This week, the Women’s Street Photography Collective (Streets Ahead) is pleased and honored to feature Dani Salvadori in our interview segment.
Her street photography varies from urban city scenes to beach life. As a keen observer of people, Dani has been able to capture the interaction – people’s behaviour and how they relate to each other and the environment that they are in. She lives in London, but also spends a lot of time in Scarborough, in North Yorkshire. I highly recommend a visit to her galleries.
Dani can be found @danisalvadori on Flickr and Instagram.
Please tell us a little bit about yourself and what you do. Have you always been interested in photography?
I’m a born and bred Londoner who has always been passionate about the arts – in fact I’ve spent my entire career working in one sort of arts organisation or another. I currently work at Central Saint Martins, part of the University of the Arts London. I deal with all the different ways that the College engages with the outside world from marketing to relationships with business, but I don’t teach, which is a good thing because I’m not a good teacher! I’ve never trained as an artist but I’ve always loved making things. And with photography I’m now making images.
I used to have terrible eyesight (since corrected) and so never learnt to focus a ‘proper’ camera. It was only when digital point and shoot cameras became available that I started to actually take photographs. It was a seamless move into using a phone, especially when I realized that my iPhone 4 took better photos than my camera.
‘Admiring Calder’ – ©Dani Salvadori
Where do you currently live? Is this a place that gives you energy and inspiration for your street photography or do you have to travel to find it?
I’ve always lived in London, although over the last few years I’ve also spent a lot of time in Scarborough, a seaside resort on the north east coast of England. I love to take photographs where there are lots of people and both London and Scarborough fit the bill nicely.
‘All Yours’ – ©Dani Salvadori – Original image in Hipstamatic (Jane/Sugar), cropped and sharpened in Filterstorm
Does your location, be it a big city, a small town, or the countryside, heavily inform all your photographs in general, not just your street photographs? How do you choose the places that you go to photograph?
I think location is important but for me it is more about the light and mood of a place than where it is. The beach in Scarborough is big and flat and has extraordinary light whatever the weather, so I often take photos there. Sometimes I find it hard to take good images in London – perhaps I know it too well.
‘South Bay 10 am’ – ©Dani Salvadori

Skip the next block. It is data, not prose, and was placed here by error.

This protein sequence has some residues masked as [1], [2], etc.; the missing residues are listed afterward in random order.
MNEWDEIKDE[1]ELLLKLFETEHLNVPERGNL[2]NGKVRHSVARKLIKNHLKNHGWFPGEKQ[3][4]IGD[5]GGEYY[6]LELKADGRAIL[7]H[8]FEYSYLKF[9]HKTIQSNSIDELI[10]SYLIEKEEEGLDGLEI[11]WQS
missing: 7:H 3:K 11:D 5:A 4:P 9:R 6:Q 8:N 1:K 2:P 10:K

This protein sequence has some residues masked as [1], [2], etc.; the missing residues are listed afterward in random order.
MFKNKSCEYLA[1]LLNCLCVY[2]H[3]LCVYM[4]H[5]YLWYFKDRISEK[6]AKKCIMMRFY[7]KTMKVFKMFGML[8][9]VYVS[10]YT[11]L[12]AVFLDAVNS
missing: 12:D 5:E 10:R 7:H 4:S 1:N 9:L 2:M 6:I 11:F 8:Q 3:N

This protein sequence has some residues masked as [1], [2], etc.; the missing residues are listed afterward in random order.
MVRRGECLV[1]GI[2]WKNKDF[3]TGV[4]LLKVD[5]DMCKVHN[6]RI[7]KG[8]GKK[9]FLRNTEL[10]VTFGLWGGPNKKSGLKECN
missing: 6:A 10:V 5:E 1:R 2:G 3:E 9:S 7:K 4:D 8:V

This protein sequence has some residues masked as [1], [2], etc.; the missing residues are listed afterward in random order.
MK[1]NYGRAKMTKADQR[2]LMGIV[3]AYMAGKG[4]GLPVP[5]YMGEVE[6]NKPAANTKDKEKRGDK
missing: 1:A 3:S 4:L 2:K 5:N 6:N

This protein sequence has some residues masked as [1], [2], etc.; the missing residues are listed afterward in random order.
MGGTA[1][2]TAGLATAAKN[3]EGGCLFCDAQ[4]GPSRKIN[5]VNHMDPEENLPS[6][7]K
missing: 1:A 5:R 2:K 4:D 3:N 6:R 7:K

What first drew you to street photography and how did you discover it? What is it about street photography that compels you go out to shoot on the street? What are the subjects that are of the greatest interest to you?
I’m not sure I’ve ever been drawn to street photography as a thing in itself – what interests me is people, how they behave and relate to each other and their location. That is usually on the street or occasionally among friends. I’ve always been an observer and photography is another way to observe people. I’m a sucker for funny and surreal moments though!
‘Peak Beard’ – ©Dani Salvadori
‘This group were at the Yorkshire Beard Day at the Scarborough Spa conference centre and we arrived as the formal photos were being taken from above. I’ve since found out that the UK is at a ‘peak beard moment’ and that beards are expected to go out of fashion soon. Luckily I’ve got the shot to prove beards were quite the thing once!’
Do you sometimes secretly pose or direct the subjects in your shots or do you always shoot spontaneously? Do you think there is a “right” way to take a street photograph? There are those who feel that a photograph is only good if it follows certain guidelines and fundamentals such as “the decisive moment” or that street photography should never be posed. How do you feel about this?
I don’t pose people but I do look for composition in my photographs. I often find myself drawn to moments of stillness or solitariness among my subjects as well as things that just make me laugh. I doubt that there is a right way to do anything – there is just the way that works for you.
‘Rivoli Ballroom’ – ©Dani Salvadori
How do you feel about shooting from the hip as opposed to looking though the viewfinder?
It’s almost always a failure when I try it! I’m impressed when people can make it work.
‘Suspicious’ – ©Dani Salvadori